Amongst the pin-board of traits that make me, well me, I always thought I was reliable person. Or at least I thought it was, but it turns out it is a while since I have blogged.
Now I could hand you a virtual bouquet of excuses and watch them wilt in the open and very cold air. Or I could just say life happens, apologise and get on with it. I choose the latter. Plus I do not want the risk of virtual paper cuts. They are nasty.
Something I have been pondering lately, amidst the usual tick box of December activities is my thoughts on tradition and the festive season.
When I was younger, if it had been a difficult year I knew December would make everything ok. It just did. December was always so crammed full, I practically burst through into January like I had launched happily, head first out of a Christmas cracker. I remember bundling in through the kitchen door, to a familiar smell of Christmas cake, and the sight of my red plastic toy box been turned into a giant mixing bowl (my mum said it was the only thing in the house large enough) – she did wash it first though, I feel the need to point that out. I would sit crossed legged on the kitchen tiles scooping out the batter into oven tins for baking and this process would go on for hours, all happily cheered on by my mum’s ‘Mario Lanza’ Christmas album. Other Christmas music is also available. Lots of it.
But December does not always make everything ok. I was wrong.
Sure, it was a great memory for me, but what I have noticed as I have grown (a lot) older (and what I never saw when I was a kid) was the immense pressure that this time of year brings, the expectations to continue to recreate those fond Christmas memories and the disappointment that is caused when you can never quite match up to them. It has got to be amazing….right?
And yet I realised (whilst I was ticking off the December list) that it is ok not to recreate those memories. What makes that memory great for me is that it is unique and it those type of memories that last the longest. I dislike repetition anyway. I always have, so why am I (and many others) busting a gut every year to make things just right and putting pressure on myself only to be left disappointed?
Not anymore. I say it is ok not to be perfect, I say if avoiding tradition makes you happy then do it. No expectations, just be you. Don’t let the season get you down it will soon pass. Instead find your own unique brand of happiness, don’t worry ‘pressure’ and ‘perfection’ are not invited. They don’t make great dinner guests.
And so, in the spirit of uniqueness and as I too am very unique! I have always been drawn to books with totally original characters and my following book choices have just that. I would love to know what you think.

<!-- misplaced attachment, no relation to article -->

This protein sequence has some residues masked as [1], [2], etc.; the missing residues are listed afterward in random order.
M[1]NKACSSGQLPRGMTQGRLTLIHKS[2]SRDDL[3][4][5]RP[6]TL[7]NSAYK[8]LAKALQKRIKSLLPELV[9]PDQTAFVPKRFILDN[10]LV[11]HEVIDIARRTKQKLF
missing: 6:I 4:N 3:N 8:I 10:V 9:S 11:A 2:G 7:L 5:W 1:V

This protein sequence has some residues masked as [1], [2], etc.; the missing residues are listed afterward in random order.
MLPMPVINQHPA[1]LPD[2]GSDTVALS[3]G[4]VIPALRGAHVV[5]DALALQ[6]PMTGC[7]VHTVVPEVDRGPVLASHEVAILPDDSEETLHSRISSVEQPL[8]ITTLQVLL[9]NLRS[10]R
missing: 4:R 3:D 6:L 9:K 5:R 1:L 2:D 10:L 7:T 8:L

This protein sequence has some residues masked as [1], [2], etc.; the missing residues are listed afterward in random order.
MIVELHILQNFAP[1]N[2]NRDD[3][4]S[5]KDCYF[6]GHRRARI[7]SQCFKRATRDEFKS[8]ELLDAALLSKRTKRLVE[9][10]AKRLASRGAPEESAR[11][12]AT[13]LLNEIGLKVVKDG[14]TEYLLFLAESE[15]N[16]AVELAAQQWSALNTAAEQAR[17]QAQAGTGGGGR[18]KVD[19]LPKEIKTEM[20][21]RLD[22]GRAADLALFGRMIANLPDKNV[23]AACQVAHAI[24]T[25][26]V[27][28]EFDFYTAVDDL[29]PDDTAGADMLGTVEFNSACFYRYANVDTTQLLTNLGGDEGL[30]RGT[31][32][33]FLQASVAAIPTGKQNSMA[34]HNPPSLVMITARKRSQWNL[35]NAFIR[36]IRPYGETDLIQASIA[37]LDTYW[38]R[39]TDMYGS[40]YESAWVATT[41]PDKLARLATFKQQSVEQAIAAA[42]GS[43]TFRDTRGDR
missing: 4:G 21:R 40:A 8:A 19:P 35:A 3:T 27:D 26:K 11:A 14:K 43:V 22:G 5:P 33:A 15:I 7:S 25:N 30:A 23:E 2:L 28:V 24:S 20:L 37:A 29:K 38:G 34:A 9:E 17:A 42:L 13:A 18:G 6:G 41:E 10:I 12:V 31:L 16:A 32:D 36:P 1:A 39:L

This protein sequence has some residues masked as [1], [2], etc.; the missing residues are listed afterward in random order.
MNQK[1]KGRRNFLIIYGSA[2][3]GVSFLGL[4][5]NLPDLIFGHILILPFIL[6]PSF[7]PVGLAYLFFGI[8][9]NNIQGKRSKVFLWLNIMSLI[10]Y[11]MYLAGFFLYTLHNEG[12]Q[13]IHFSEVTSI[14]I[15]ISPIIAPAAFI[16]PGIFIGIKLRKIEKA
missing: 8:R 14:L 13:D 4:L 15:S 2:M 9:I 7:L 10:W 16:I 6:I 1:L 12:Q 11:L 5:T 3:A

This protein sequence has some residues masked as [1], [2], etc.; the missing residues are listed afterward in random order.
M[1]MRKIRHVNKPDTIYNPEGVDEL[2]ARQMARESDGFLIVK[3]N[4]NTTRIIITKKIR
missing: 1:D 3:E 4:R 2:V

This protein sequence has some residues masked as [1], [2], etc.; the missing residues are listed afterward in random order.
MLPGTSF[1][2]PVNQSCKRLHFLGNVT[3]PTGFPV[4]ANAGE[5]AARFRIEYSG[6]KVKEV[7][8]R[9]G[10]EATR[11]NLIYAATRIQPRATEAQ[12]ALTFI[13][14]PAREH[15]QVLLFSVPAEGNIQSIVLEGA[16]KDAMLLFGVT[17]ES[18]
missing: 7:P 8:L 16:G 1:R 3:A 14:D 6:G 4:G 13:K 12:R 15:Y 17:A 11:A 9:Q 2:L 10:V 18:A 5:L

Plus, there is still time to vote in the polls of Hungry Bookling by design: Part 1. Don’t worry Part 2 will be posted shortly. I am back on schedule. I hope. Otherwise, I will be offering that virtual bouquet of excuses after all.
And now to my book reviews:
Convenience Store Woman by Sayaka Murata (translated by Ginny Tapley Takemori)
‘Convenience Store Woman’ is a work of fiction, told from the perspective of Keiko, a single woman, working in a supermarket who struggles with both relationships and society.
This is an instantly engaging piece of fiction, told from an unusual perspective which makes it both a fresh and absorbing read. I found the pressures of society to be well told and often relatable. It clearly highlights how people can spend so much time focusing on how they are viewed by others. I do this too. The book is short, but I found it to be well paced and not rushed.
‘Convenience Store Woman’ is a very thought provoking read and I would happily read another book by this author.
Eileen by Ottessa Moshfegh
‘Eileen’ is a fictional story of a flawed woman who spends her time caring for her alcoholic father and working at a local prison. She is stuck in an unwanted but familiar routine until she meets Rebecca and her life takes a dark, but interesting turn. The character of Eileen makes for a very intriguing storyteller, the way she speaks about herself and others pulls you into the story, but there is a sharpness and an unreliability to it that always makes you slightly on edge. I applaud the originality of the plot and the character interactions. I did find that at times I struggled with the pace of the book, in parts it felt a little slow and then sometimes even a little rushed, which left me feeling a tad disorientated with the plot, but on the whole due to the original characters and descriptive scenes alone it is well worth the read.
Sheer Blue Bliss by Lesley Glaister
If you want a book with interesting, well -rounded characters, you want to read a book by Lesley Glaister. I have read many of her books and have not been disappointed. ‘Sheer Blue Bliss’ focuses around ‘Connie Benson’ an elderly artist with an intriguing backstory which is now coming back to haunt her in the form of ‘Tony’ an obsessed fan of Connie’s late love interest Patrick. Lesley has a very distinctively descriptive and raw approach to storytelling. She does not hold back and that goes for the characters too. Both the characters of ‘Tony’ and ‘Connie’ are so well envisioned you instantly become engrossed in the story. I find the movement between the viewpoints of the characters fluid and not distracting. This is a well written thriller which I would recommend and one of those rare books I would be happy to read again.
I would be interested to know if you would recommend any books with unique characters, I am always happy to hear from other booklings out there!